On November 25, 1916, the vessel called the Rubi was sold to Simplicia Lima by Sixto Baylon for the sum of P11,000. On the same day, she mortgaged the Rubi to the partnership M. Lim Ya Tan Boon Kong & Co. to guarantee the payment of the sum of P11,000. On July 6, 1917, the vessel called the Zafiro was sold to Simplicia Lima by Julio Javellana for the sum of P4,000. One week later, Simplicia Lima mortgaged the Zafiro to the partnership M. Lim Ya Tan Boon Kong & Co. to guarantee the payment of the sum of P4,000. Repairs and improvements were afterwards made on the vessels, which greatly increased their value. So on January 28, 1919, Simplicia Lima again mortgaged the Rubi to the partnership M. Lim Ya Tan Boon Kong & Co. to guarantee the payment of the sum of P40,000 and the Zafiro to the same partnership to guarantee the payment of the sum of P8,000. On March 15,1919, the two mortgages were cancelled by the partnership M. Lim Ya Tan Boon Kong & Co. because Manuel Lim Ya paid the amount of P48,000 to the company by deducting this sum from his capital in the company. Thereafter, a board appointed by the Collector of Customs in Iloilo investigated the status of the vessels Rubi and Zafiro. After taking the statements of Simplicia Lima, Lim Ya, and Tan Boon Kong, the board recommended that the documents "be registered in the record of transfers and incumbrances of vessels, in the name of Simplicia Lima declaring her the sole and rightful owner of said vessels," and this recommendation was confirmed by the Collector of Customs of Iloilo, who directed "that a certificate of Philippine register be issued again in favor of said vessels which now appear to be fully owned by Simplicia Lima, a Filipina woman, free of all incumbrances." Certificates of ownership for the Rubi and Zafiro were issued on June 19, 1919, by the customs house of Iloilo in the name of Simplicia Lima as the sole owner of said vessels and as a native inhabitant of the Philippine Islands. Then after Manuel Lim Ya had departed for China, and after it is alleged that he had directed Simplicia Lima to transfer the vessels to the son, Isidoro Lim Chu Kao, two documents of sale were executed on July 8, 1920, in favor of Isidoro Lim Chu Kao, one referring to the sale of the Rubi for P40,000, and the other of the Zafiro for P8,000. Both documents were registered in the customs house of Iloilo.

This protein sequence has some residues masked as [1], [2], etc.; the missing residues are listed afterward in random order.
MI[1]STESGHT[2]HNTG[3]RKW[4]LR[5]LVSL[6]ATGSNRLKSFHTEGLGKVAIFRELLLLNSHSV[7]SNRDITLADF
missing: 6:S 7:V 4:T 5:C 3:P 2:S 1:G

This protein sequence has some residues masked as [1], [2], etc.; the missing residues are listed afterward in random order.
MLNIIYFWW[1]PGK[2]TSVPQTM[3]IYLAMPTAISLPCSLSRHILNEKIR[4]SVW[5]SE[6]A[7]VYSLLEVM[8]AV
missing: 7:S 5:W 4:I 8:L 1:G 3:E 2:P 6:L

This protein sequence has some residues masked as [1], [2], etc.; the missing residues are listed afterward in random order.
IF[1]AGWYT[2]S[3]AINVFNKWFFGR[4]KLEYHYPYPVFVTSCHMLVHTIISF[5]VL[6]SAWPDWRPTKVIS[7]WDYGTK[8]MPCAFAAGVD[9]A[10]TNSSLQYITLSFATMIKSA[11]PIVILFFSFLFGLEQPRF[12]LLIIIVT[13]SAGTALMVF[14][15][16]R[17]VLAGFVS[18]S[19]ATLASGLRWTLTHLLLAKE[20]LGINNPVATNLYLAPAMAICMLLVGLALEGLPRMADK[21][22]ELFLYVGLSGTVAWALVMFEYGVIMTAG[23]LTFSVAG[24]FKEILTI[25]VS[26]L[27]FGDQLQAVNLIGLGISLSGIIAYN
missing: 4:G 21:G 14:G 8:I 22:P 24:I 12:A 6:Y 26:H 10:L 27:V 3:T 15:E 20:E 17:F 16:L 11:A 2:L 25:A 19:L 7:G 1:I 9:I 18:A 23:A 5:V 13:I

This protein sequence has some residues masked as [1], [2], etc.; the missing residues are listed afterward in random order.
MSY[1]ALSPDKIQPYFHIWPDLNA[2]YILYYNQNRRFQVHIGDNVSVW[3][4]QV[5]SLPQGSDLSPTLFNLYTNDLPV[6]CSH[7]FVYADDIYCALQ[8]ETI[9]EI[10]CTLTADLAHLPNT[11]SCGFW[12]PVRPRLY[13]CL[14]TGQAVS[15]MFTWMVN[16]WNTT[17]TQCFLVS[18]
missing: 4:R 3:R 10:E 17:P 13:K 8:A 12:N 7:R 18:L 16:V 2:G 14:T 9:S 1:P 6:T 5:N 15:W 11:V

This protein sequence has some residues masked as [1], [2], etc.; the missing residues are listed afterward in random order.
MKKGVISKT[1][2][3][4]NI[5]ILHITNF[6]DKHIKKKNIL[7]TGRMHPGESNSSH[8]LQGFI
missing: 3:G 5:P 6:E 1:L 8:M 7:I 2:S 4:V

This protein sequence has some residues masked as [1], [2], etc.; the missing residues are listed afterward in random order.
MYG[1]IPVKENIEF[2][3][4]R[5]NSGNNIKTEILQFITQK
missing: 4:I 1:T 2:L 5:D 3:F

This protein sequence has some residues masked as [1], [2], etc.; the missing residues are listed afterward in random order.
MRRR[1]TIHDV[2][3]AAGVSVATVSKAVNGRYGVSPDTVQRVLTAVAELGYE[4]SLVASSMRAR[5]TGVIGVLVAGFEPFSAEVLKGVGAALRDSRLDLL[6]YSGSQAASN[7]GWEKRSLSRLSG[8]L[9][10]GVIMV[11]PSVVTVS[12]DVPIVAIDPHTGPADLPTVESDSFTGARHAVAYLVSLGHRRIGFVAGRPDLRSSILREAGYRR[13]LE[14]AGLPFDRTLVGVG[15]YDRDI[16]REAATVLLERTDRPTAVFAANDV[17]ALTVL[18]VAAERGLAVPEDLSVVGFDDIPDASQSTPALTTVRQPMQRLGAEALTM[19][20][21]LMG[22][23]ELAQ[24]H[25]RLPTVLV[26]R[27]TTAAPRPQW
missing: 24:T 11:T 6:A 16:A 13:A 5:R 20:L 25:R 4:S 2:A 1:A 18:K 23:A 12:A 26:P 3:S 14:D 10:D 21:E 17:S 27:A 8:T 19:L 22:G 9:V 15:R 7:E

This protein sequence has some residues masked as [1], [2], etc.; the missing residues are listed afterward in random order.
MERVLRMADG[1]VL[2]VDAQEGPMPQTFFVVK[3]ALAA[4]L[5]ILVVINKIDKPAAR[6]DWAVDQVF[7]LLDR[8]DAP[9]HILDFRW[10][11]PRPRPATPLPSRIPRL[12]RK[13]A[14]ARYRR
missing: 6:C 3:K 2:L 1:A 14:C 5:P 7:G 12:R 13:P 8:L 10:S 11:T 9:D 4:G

There is more than a suspicion that the arrangement which provided for the ownership of the vessels to appear in the name of Simplicia Lima, a Filipina woman, was arrived at to circumvent the provisions of law relating to the registration of vessels. (Administrative Code, secs. 1166 et seq.) Defendant, however, has only m his favor, with respect to the transfers of the vessels from the mother at the instance of the father to himself, his own vague oral testimony lacking corroboration. His answer admits that the two instruments executed by his mother were sham documents. On the other hand, the mother can claim ownership of the vessels Rubi and Zafiro by virtue of the documents of sale to her, the testimony of Manuel Lim Ya before the customs authorities, and the certificates of ownership issued by the Collector of Customs of Iloilo. It is not shown that Simplicia Lima was acting in bad faith, or took a direct part in the illegal maneuvering of her Chinese associates.